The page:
#79. The Return of Mudd Up [2006]

Still dirty. Just as it was the first time around (sans the extra 'd'), the sequel of the Mud Up Riddim from In The Streetz was an excellent and damn hypnotic track (which makes sense because it was basically the same thing). It also came at a time when it was very much a trend in Dancehall particularly to go back and remold older tracks for new artists and it was probably one of the examples I'd most point to as that tendency being used well. That isn't to say that it was amazing, it wasn't, but it was rather useful. Although someone else (who will remain unnamed) had the single best song on the track to my ears, it was Buju Banton taking the spotlight with a pair of tunes one of which, 'Good Good A Pressure Dem' was a nice hit for the artist. Most of the usual suspects all scored well as did an unusual one (and someone I'm happy to be mentioning for the first time in this post, Ninja Kid.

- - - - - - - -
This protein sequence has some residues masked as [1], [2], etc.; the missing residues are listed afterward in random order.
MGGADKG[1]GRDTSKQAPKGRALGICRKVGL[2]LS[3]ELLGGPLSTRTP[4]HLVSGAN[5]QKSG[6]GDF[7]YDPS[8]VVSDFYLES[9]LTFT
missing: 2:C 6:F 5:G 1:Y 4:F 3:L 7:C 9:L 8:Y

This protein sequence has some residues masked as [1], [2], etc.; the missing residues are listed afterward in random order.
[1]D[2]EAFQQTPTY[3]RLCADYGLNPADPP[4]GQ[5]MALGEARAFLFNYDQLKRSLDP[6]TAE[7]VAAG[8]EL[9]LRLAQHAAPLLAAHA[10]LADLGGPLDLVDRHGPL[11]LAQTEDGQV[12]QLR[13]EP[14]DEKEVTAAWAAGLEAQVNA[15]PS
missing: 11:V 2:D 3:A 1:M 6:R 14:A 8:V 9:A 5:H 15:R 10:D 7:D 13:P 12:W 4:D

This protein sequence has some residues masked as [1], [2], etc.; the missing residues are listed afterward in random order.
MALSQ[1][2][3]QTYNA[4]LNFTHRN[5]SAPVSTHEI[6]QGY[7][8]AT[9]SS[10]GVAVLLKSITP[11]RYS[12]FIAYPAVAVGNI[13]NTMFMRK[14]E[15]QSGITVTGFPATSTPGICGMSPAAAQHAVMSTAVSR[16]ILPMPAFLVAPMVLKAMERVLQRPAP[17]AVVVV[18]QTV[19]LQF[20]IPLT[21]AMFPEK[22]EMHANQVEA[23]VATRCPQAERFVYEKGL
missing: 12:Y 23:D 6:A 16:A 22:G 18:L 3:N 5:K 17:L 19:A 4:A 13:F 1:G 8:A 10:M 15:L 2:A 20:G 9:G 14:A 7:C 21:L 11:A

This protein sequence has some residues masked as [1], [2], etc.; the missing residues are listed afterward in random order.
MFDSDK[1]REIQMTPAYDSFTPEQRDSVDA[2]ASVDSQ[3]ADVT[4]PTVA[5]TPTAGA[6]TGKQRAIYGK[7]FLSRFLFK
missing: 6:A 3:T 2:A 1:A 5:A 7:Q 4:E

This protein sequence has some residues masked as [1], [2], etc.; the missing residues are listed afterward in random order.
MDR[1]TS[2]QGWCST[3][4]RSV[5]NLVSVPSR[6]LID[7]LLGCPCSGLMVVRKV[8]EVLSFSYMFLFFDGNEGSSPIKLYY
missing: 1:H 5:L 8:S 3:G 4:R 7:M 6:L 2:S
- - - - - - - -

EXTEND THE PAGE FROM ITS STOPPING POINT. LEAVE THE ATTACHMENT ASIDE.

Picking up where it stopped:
#80. Sweat [2006]

A workout. You've looked at the cover of this one and you know what's going on with it. THAT GUY produced it which means that it was a great riddim. The Sweat was fantastic. Genuine hits came from all around with Beenie Man, Capleton, Busy Signal, Macka Diamond, Alaine and Munga Honourable all registering popular tunes on a riddim which is still as mad in 2012 as it was a very short six years ago. BOOM! 
#81. Red Bull & Guinness [2006]